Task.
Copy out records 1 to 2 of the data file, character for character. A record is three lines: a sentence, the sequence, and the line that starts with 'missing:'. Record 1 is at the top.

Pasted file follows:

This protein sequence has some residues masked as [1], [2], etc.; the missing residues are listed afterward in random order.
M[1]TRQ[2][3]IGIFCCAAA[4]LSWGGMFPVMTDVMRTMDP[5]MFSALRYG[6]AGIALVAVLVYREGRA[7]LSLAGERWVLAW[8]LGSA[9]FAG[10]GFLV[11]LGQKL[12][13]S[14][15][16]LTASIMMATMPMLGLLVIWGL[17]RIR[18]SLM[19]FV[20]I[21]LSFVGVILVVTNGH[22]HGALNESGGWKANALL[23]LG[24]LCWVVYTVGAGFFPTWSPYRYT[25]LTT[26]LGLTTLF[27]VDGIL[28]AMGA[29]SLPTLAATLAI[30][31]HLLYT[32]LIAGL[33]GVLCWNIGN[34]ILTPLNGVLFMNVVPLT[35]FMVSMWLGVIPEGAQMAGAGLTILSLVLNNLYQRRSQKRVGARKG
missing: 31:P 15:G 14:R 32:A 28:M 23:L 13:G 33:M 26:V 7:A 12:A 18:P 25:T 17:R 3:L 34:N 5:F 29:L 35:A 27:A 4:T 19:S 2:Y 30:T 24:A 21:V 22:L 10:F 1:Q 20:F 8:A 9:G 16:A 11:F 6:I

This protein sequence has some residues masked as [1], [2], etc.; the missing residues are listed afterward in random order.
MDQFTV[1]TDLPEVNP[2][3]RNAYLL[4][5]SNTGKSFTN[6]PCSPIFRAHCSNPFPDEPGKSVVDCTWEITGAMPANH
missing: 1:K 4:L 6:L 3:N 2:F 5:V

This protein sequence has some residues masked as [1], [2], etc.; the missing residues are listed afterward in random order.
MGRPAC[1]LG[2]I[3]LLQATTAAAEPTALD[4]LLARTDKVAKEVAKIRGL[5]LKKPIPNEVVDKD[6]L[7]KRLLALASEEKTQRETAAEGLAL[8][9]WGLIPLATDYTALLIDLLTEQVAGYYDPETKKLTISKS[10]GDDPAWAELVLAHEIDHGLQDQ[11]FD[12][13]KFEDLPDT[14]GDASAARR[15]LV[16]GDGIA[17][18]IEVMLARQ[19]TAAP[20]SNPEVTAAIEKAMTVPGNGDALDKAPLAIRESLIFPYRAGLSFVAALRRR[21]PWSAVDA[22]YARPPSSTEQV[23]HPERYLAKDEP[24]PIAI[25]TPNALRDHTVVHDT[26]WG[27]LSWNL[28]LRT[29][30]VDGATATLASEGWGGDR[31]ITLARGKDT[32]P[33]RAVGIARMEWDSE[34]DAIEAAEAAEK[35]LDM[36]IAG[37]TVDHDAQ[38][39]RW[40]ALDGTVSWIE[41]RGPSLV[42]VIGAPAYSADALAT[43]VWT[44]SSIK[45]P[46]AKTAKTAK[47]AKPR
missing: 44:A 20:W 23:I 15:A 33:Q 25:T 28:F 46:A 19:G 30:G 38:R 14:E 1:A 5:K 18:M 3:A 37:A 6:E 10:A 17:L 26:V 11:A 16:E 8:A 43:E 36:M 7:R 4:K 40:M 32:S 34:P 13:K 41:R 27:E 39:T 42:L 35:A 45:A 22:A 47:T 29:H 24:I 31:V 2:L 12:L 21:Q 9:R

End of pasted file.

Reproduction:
This protein sequence has some residues masked as [1], [2], etc.; the missing residues are listed afterward in random order.
M[1]TRQ[2][3]IGIFCCAAA[4]LSWGGMFPVMTDVMRTMDP[5]MFSALRYG[6]AGIALVAVLVYREGRA[7]LSLAGERWVLAW[8]LGSA[9]FAG[10]GFLV[11]LGQKL[12][13]S[14][15][16]LTASIMMATMPMLGLLVIWGL[17]RIR[18]SLM[19]FV[20]I[21]LSFVGVILVVTNGH[22]HGALNESGGWKANALL[23]LG[24]LCWVVYTVGAGFFPTWSPYRYT[25]LTT[26]LGLTTLF[27]VDGIL[28]AMGA[29]SLPTLAATLAI[30][31]HLLYT[32]LIAGL[33]GVLCWNIGN[34]ILTPLNGVLFMNVVPLT[35]FMVSMWLGVIPEGAQMAGAGLTILSLVLNNLYQRRSQKRVGARKG
missing: 31:P 15:G 14:R 32:A 28:M 23:L 13:G 33:M 26:V 7:A 12:A 18:P 25:T 17:R 3:L 34:N 5:F 29:L 35:A 27:A 4:T 19:S 2:Y 30:T 24:A 21:V 22:L 10:F 1:Q 20:F 8:A 9:G 16:A 11:F 6:I

This protein sequence has some residues masked as [1], [2], etc.; the missing residues are listed afterward in random order.
MDQFTV[1]TDLPEVNP[2][3]RNAYLL[4][5]SNTGKSFTN[6]PCSPIFRAHCSNPFPDEPGKSVVDCTWEITGAMPANH
missing: 1:K 4:L 6:L 3:N 2:F 5:V